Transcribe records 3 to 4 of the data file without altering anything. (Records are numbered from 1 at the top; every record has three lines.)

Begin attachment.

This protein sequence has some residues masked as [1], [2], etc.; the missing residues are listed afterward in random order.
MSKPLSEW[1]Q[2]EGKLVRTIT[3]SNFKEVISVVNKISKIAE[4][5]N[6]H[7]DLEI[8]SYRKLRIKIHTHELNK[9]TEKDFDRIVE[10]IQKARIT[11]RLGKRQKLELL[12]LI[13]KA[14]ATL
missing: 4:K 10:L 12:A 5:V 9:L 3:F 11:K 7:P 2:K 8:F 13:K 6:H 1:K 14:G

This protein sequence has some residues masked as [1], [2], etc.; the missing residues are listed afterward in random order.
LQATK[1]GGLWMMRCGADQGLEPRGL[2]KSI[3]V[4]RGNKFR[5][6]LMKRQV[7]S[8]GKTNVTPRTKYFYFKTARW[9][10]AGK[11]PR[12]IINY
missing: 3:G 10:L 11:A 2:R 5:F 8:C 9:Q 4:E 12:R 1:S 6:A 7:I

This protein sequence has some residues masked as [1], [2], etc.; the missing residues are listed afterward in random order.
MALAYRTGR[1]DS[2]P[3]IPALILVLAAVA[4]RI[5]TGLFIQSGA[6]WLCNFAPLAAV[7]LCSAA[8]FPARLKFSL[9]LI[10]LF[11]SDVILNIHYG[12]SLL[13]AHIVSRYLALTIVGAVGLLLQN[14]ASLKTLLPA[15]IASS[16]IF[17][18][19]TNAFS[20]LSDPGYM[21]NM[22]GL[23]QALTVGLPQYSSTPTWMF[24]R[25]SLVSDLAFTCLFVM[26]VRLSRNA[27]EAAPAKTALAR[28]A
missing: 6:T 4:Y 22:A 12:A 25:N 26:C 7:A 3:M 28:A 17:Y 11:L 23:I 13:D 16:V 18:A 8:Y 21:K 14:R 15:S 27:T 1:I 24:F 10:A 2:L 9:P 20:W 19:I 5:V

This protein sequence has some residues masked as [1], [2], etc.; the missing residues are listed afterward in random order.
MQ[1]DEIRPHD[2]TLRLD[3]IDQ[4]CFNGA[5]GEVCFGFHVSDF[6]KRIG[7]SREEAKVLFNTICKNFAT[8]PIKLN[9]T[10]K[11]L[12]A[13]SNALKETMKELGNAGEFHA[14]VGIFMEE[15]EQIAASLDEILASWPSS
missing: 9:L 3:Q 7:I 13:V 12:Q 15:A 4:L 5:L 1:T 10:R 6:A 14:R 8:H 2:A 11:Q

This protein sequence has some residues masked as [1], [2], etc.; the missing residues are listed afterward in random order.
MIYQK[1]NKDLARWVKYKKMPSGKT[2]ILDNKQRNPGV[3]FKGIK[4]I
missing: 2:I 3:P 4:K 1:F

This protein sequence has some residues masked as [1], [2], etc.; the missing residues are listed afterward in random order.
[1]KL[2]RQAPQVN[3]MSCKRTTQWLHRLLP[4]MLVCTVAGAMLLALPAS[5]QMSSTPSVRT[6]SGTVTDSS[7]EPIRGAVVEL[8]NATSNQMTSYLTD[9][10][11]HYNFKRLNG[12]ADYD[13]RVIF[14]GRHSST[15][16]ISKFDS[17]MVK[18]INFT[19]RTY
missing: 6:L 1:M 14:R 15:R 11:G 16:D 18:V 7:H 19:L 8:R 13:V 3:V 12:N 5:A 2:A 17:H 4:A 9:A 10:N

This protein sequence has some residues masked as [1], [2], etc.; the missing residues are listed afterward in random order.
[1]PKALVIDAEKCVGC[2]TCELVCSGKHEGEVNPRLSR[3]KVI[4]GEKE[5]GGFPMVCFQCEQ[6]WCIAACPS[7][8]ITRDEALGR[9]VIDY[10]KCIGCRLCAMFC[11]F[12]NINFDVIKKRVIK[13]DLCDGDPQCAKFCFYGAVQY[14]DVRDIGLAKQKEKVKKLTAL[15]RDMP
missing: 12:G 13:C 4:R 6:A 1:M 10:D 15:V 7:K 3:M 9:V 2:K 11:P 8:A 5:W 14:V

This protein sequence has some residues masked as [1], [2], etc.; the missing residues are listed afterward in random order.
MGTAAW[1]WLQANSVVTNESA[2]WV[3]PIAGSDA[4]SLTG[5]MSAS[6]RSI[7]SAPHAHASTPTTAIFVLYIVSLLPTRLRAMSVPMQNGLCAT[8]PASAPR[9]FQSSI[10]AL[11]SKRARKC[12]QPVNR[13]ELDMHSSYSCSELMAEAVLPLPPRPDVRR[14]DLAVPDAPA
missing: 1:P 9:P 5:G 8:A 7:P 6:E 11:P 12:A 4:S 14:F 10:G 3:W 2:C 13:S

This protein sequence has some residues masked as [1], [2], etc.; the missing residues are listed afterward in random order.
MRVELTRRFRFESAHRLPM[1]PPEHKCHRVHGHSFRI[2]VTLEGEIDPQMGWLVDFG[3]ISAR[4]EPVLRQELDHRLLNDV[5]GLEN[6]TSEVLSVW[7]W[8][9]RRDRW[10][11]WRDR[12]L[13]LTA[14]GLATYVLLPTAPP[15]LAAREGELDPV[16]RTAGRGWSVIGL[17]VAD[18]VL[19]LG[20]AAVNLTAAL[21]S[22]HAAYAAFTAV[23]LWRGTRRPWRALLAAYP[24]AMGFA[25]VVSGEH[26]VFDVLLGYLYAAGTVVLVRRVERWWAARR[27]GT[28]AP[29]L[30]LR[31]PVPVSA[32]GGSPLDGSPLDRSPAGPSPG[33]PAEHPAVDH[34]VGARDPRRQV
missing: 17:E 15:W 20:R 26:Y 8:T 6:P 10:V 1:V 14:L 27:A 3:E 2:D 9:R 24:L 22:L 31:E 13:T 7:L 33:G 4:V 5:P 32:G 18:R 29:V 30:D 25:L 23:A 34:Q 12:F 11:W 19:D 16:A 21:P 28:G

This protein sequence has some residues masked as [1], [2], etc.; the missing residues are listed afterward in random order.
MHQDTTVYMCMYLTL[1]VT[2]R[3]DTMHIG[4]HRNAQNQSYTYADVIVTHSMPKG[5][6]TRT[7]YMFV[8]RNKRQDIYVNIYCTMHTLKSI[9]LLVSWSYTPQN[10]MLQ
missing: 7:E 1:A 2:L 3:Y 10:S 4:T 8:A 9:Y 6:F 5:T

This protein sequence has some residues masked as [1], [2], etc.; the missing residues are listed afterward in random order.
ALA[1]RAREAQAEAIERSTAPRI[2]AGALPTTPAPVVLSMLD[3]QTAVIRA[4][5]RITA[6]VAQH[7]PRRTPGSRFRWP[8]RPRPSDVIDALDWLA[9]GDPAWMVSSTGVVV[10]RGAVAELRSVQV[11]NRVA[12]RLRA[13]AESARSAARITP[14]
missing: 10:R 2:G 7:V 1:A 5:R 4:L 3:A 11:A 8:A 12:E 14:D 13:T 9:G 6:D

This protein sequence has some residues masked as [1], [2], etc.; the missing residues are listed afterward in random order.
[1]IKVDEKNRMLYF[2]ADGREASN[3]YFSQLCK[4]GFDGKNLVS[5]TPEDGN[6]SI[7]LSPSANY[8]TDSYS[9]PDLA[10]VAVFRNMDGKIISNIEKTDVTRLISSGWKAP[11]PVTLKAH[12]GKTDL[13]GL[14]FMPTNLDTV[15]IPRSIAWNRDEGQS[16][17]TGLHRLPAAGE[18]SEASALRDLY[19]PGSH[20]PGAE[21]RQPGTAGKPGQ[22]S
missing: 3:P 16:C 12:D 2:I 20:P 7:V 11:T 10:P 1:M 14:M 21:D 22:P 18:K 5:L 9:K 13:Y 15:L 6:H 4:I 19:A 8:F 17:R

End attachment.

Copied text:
This protein sequence has some residues masked as [1], [2], etc.; the missing residues are listed afterward in random order.
MALAYRTGR[1]DS[2]P[3]IPALILVLAAVA[4]RI[5]TGLFIQSGA[6]WLCNFAPLAAV[7]LCSAA[8]FPARLKFSL[9]LI[10]LF[11]SDVILNIHYG[12]SLL[13]AHIVSRYLALTIVGAVGLLLQN[14]ASLKTLLPA[15]IASS[16]IF[17][18][19]TNAFS[20]LSDPGYM[21]NM[22]GL[23]QALTVGLPQYSSTPTWMF[24]R[25]SLVSDLAFTCLFVM[26]VRLSRNA[27]EAAPAKTALAR[28]A
missing: 6:T 4:Y 22:A 12:A 25:N 26:C 7:A 3:M 28:A 17:Y 11:L 23:I 13:D 16:V 18:A 8:Y 21:K 14:R 15:S 27:T 1:I 24:F 10:A 2:L 9:P 20:W 19:I 5:V

This protein sequence has some residues masked as [1], [2], etc.; the missing residues are listed afterward in random order.
MQ[1]DEIRPHD[2]TLRLD[3]IDQ[4]CFNGA[5]GEVCFGFHVSDF[6]KRIG[7]SREEAKVLFNTICKNFAT[8]PIKLN[9]T[10]K[11]L[12]A[13]SNALKETMKELGNAGEFHA[14]VGIFMEE[15]EQIAASLDEILASWPSS
missing: 9:L 3:Q 7:I 13:V 12:Q 15:A 4:L 5:L 1:T 10:R 6:A 14:R 8:H 2:A 11:Q